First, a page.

Total Reviews: 11
The opening is a bright-ish citrus and herbal note that is a tad on the undifferentiated side, and is soon joined by an iris impression that is agreeable not not particularly distinguishing itself.
Later in the drydown the whole combination thins out, and at times it is rather generic and uninspiring. Then, after the first five hours or so, a twist towards the gourmand occurs. It is heralded by a very restrained balsamic note, a darkish-green balsam that is very fine, neither ceremonial nor spicy, and not very medicinal either.
Then a cocoa arrives, later with a light chocolate undertone, and a well-behaved vanilla with a teeny-weeny but of oud - an olfactoric microscope is needed to detect the latter. This is the most convincing part of this product's development, smooth, round, neither cloying nor intrusive - as a matter of fact this always remains a restrained and at times nearly faint fragrance.
I get moderate sillage, a somewhat limited projection and an very impressive eleven hours of
longevity on my skin.
This autumnal scent is a bit of a mixed bag then. At times too generic, and times very well done, especially the second half, which seems to be composed of good-quality ingredients. Overall 2.5/5.
Genre: Woody Oriental
The idea of amyris (West Indian sandalwood, elemi) and iris is an interesting one, but the execution here is simply too unrelievedly sweet and foody for me to enjoy. Bright citrus top notes usher in the central elemi and iris accord, which is heavily sweetened with cocoa, coconut, and coffee. The use of balsamic wood and coffee brings to mind Maître Parfumeur et Gantier’s masterful Santal Noble, but that scent is both drier and far less “edible” smelling than Amyris Homme. Powdery sweetness persists through the drydown, which leans heavily on tonka and soft, buttery iris root. Of the listed oudh I sense very little, which is a shame, since its medicinal edge would go far to counterbalance the composition’s borderline cloying sweetness. Gourmand lovers may enjoy this scent more than I do, but I find it one of the less attractive offerings in Francis Kurkdjian’s generally outstanding line.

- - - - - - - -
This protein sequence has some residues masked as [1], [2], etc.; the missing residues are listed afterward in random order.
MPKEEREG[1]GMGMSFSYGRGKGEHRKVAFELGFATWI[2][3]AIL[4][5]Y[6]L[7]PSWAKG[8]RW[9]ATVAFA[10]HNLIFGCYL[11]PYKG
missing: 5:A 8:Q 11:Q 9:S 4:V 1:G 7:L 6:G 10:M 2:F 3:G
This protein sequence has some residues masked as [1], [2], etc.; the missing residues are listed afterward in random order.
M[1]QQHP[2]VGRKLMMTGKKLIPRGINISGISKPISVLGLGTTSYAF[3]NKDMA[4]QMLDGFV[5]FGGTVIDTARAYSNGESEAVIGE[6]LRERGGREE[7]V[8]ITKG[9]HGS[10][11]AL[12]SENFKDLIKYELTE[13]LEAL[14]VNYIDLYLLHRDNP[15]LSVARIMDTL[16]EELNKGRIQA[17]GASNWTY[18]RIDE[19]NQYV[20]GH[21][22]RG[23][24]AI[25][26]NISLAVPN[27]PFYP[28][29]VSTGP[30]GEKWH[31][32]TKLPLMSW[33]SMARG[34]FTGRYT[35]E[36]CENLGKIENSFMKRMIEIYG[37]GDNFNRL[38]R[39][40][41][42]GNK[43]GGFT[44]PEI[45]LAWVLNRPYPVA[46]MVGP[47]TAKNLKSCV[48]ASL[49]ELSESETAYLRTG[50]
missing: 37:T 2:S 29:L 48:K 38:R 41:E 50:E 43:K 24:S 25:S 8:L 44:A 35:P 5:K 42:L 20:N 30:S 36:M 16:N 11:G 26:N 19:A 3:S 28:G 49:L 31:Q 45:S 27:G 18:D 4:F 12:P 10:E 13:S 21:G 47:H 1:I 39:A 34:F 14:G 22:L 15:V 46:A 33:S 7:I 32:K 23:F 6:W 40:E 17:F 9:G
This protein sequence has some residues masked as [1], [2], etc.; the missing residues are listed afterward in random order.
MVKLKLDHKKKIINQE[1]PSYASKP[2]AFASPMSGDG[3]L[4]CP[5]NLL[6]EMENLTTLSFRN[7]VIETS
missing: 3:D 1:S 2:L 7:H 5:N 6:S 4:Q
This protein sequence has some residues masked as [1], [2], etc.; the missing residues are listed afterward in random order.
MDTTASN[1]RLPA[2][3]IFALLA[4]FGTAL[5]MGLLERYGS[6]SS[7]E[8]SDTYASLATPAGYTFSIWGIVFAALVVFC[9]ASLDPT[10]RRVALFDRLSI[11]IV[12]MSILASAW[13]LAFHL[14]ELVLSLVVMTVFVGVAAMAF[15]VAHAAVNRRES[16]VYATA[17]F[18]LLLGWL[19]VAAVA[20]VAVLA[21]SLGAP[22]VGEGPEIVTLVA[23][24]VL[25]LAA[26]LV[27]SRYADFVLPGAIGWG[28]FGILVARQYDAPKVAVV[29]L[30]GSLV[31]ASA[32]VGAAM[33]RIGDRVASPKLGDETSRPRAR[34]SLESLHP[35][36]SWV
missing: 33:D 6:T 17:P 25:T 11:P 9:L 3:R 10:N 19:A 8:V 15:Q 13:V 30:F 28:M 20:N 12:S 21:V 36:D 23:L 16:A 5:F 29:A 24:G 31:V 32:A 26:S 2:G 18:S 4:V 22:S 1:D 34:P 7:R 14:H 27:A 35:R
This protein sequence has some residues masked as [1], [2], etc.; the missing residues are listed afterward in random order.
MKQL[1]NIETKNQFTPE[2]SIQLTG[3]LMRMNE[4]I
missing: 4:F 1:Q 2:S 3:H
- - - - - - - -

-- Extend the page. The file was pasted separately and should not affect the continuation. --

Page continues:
Should be called "Iris Sport"
The tonka/coconut/chocolate make a nice base, but in order to make the woods distinctive they're a bit too dry, which makes the already powdery iris _extremely_ powdery and "puckery" on my skin. In a way, it's almost too simple for my tastes, it isn't very complex or challenging, and subsequently doesn't seem very rewarding... Maybe if there were more soothing rosemary, or more robust tonka, or more captivating mandarin -- but, as it is, it just sort of gives me a headache after awhile... Ultimately, I'm just not a fan...
Pros: Girls Love It!!!
Cons: I don't like girls"
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I really wanted to like this more, because when I sprayed it in Bergdorf Goodman it was after a lot of heavy perfumes and I was entranced by how light and sunny Amyris Homme was in comparison.
Trying it today, I have to say that I feel this citrus/chocolate/woody combination is a tune I've heard before...most notably in L'Instant de Guerlain pour Homme...but much lighter and with the addition of an aquatic note that, while not unpleasant (and even an exciting idea!), is a little too generic and overshadows the potentially delicious mandarin/cocoa interplay.
The iris in the heart and drydown is nice and dressy-powdery, but also sadly generic, and also overpowered by the synthetic edge that lasts and lasts.
Not my thing, but not a bad scent in general.